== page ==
How to: Customize Indexing and Search locations with the Windows Search Engine


As you all probably know, Windows Vista introduces a new Windows Search Engine, which promises to index your files across all your drivers, folders, and computers on your network and aggregate your data into Virtual Folders and rich metadata based searches. There’s just one problem with this in beta 1: it doesn’t do that. Instead, WSE will only index files in %systemdrive%\Users\ by default. Fear not! AlphaAlien, stan_fisher, and (to a lesser extent) myself have looked into this annoyance for the past few days and have come up with a work around for beta 1 that will allow you to index any folder you want, and this guide will show you how.


First of all, however, I must present this standard disclaimer: We, the creators of this guide, take no responsibility for any damage the follow procedure may cause to your data and hardware. You understand that by modifying beta software (which itself may destroy your system) you are taking a risk and must bear any consequences yourself.


With that out of the way, lets begin!


There are two parts to this problem: First, the indexer doesn’t index outside of \Users\, and second, Search doesn’t search outside of \Users\. Fixing one of these problems without fixing the other renders all your work useless, so don’t skip a section.


We’ll start with fixing the indexer, since it doesn’t make sense to fix the Search if we don’t have anything to index.


Fix the Index!

Drop the following text into notepad, alter it as necessary, and save it as indexfix.reg




Windows Registry Editor Version 5.00


































I’ve bolded the three lines that you will need to change, as they are system specific.





Save the changes you’ve made and merge the file with your registry. Note that you will need to alter and merge this file for every folder or drive you want to index!


Now go to the Run dialog and type “services.msc.” Restart the Windows Search Engine service. Then click the Windows Search Engine icon in your notification area and click “Rebuild Index” in the window that pops up.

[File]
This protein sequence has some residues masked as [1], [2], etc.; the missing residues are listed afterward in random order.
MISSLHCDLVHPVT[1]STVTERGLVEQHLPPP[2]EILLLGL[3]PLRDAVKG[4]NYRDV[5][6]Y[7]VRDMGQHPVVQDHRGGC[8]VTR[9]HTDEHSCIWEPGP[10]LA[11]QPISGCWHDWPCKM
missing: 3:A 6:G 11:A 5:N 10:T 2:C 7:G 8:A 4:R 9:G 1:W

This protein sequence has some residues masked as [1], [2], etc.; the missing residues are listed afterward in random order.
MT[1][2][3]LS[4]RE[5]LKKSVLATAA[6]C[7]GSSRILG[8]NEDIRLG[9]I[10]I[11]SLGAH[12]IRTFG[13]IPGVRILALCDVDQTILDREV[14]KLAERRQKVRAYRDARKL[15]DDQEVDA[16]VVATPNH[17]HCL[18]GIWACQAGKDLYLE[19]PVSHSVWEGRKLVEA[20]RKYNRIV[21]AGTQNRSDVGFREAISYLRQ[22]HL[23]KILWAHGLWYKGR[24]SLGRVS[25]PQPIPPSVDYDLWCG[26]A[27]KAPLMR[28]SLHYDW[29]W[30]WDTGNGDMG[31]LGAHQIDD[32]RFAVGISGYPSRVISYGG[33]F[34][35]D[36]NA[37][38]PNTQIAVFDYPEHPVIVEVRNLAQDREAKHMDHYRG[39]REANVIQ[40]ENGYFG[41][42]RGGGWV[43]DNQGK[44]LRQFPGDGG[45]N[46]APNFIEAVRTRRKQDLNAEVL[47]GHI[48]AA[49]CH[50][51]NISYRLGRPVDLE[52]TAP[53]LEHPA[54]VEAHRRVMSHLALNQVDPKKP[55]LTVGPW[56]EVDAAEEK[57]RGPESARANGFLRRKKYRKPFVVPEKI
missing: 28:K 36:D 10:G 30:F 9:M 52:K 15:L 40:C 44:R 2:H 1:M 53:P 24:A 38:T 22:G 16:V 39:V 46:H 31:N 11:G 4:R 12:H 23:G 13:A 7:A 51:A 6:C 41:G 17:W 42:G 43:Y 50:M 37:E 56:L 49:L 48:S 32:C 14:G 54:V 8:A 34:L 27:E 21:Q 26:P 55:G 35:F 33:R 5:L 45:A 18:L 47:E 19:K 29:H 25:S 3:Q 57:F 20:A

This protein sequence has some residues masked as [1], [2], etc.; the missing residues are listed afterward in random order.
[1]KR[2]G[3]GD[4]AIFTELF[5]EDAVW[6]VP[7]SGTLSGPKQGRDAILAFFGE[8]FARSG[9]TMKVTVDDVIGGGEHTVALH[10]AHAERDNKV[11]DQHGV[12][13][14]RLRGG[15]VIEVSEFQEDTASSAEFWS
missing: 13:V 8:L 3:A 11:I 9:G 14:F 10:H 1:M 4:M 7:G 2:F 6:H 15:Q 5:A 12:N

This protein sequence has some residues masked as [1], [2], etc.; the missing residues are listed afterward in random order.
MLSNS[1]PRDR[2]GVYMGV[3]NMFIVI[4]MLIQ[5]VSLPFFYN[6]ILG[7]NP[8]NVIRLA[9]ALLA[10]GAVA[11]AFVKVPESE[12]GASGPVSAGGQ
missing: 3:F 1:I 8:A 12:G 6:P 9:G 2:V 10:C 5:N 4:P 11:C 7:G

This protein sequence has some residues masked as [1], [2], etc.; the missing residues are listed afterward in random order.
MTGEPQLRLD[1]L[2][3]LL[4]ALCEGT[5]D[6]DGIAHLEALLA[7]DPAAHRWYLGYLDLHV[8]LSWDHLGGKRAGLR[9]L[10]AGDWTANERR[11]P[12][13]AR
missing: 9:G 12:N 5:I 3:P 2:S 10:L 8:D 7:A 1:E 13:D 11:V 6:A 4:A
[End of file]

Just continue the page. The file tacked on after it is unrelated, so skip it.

Indexing will take a little while, so I suggest grabbing a snack while waiting for most of the indexing process to complete.


Fix the Virtual Folders!

There’s three virtual folders per user profile you will want to alter for them to show all your media: All Documents, All Music, and All Pictures and Videos. To find these virtual folders, navigate to %userprofile%\Virtual Folders. Open a new instance of notepad, and drag one of the three virtual folders I mentioned above into it.


In Notepad, you will see a section of XML called <scope>, with various entries starting with <include knownFolder= under it. Before </scope>, but after <scope>, add the following line (or lines) for each drive or folder’s content you want to have show up in that virtual folder.


<include path=”yourpathhere”/>


Where yourpathhere points to a folder or drive that is indexed by WSE. Save the virtual folder. Repeat this process for the other two virtual folders.


For example, lets say I want to edit All Pictures to point to C:\Pictures. I edit All Pictures and Videos.vfolder to look like the following



<include knownFolder=”{…}”/>

<include knownFolder=”{…}”/>

<include path=”C:\Pictures\”/>




Now you can open one of the libraries in your Start Menu (documents, Music, or Pictures) and if you did everything right (including waiting for WSE to index your files!) you should see all your media and documents now J


Custom-location indexed search

As of right now, this requires you to use third party handle-viewing programs to manually enable the combobox where you can select where to search. If you don’t know what those kinds of programs are, or how to use them, avoid doing an indexed search with custom locations. If you must search a folder outside of \Users\, right click and choose Search… to do a non-indexed (and painfully long) search. Stan is working on a program that will automatically enable the where to search combobox, and we’ll let you know when it’s ready.